Irritable Bowel Syndrome

Irritable bowel syndrome is a “functional bowel disorder”. This means that there is no identifiable organic disease underlying the symptoms. The symptoms are a result of the abnormal functioning of an otherwise normal bowel.

It used to be described as a “diagnosis of exclusion”, however this term is not used any more. The idea was that this was a diagnosis that could only be made when other pathology had been excluded, however there has been a shift towards making a firm diagnosis based on clinical symptoms. Despite this, it is always important to keep other possible diagnoses in mind, particularly where there are red-flags such as rectal bleeding or a change in bowel habit in an older adults.

It is very common and occurs in up to 20% of the population. It affects women more than men and is more common in younger adults.

Symptoms

  • Diarrhoea
  • Constipation
  • Fluctuating bowel habit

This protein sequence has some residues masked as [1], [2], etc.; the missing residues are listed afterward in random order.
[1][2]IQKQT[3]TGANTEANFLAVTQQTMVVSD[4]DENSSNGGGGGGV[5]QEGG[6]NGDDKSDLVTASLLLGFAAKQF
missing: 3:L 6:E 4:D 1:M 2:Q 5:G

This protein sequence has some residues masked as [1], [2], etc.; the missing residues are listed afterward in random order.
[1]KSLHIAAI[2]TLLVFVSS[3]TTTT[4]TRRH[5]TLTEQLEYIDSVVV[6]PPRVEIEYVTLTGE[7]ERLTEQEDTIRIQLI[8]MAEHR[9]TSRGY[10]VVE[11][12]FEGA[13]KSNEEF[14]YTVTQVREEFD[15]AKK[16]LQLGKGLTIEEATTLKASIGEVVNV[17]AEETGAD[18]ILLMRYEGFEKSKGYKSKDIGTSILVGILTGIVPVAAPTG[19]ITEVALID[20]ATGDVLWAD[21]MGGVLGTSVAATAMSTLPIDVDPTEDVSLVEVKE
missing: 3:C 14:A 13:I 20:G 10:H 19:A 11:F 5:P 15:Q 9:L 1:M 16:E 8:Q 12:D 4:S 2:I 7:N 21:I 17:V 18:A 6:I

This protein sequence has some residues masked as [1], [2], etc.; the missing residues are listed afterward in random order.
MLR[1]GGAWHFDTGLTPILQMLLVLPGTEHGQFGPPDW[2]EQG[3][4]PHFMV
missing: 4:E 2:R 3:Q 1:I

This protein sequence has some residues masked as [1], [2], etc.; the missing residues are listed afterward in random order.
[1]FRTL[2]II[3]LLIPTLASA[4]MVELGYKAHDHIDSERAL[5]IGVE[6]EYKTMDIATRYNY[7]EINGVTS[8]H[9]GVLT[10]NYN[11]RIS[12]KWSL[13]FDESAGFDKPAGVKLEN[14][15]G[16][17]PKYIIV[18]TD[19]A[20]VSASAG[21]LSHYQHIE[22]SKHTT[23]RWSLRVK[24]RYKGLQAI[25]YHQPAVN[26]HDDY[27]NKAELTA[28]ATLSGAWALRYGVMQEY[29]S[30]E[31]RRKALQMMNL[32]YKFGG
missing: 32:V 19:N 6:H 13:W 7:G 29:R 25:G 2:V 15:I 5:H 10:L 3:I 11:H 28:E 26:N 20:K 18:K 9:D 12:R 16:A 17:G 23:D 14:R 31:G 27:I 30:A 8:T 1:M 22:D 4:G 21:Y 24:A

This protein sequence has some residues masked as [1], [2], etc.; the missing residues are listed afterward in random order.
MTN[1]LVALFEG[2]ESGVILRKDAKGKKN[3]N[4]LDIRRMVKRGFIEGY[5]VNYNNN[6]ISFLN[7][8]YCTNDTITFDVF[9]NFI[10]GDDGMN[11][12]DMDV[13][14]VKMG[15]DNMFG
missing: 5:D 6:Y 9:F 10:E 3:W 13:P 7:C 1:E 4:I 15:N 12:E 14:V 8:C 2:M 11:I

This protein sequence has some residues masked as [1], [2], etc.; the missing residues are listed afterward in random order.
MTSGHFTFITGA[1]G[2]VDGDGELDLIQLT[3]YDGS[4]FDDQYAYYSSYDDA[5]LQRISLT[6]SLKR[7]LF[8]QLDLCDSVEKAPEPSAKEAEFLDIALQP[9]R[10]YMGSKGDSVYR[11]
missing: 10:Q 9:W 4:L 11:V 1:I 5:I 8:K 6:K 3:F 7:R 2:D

• Abdominal pain
  • Bloating
  • Worse after eating
  • Improved by opening bowels

 

Criteria for Diagnosis (NICE Guidelines)

Other pathology should be excluded:

  • Normal FBC, ESR and CRP blood tests
  • Faecal calprotectin negative to exclude inflammatory bowel disease
  • Negative coeliac disease serology (anti-TTG antibodies)
  • Cancer is not suspected or excluded if suspected

 

Symptoms should suggest IBS:

Abdominal pain / discomfort:

  • Relieved on opening bowels, or
  • Associated with a change in bowel habit

AND 2 of:

  • Abnormal stool passage
  • Bloating
  • Worse symptoms after eating
  • PR mucus

 

Management

Making a positive diagnosis and providing reassurance that there is no serious pathology present is important.

General healthy diet and exercise advice:

  • Adequate fluid intake
  • Regular small meals
  • Reduced processed foods
  • Limit caffeine and alcohol
  • Low “FODMAP” diet (ideally with dietician guidance)
  • Trial of probiotic supplements for 4 weeks

 

First Line Medication:

  • Loperamide for diarrhoea
  • Laxatives for constipation. Avoid lactulose as it can cause bloating. Linaclotide is a specialist laxative for patients with IBS not responding to first-line laxatives
  • Antispasmodics for cramps e.g. hyoscine butylbromide (Buscopan)

 

Second Line Medication:

  • Tricyclic antidepressants (i.e. amitriptyline 5-10mg at night)

 

Third Line Medication:

  • SSRIs antidepressants

 

Cognitive Behavioural Therapy (CBT) is also an option to help patients psychologically manage the condition and reduce distress associated with symptoms.

 

Last updated February 2019
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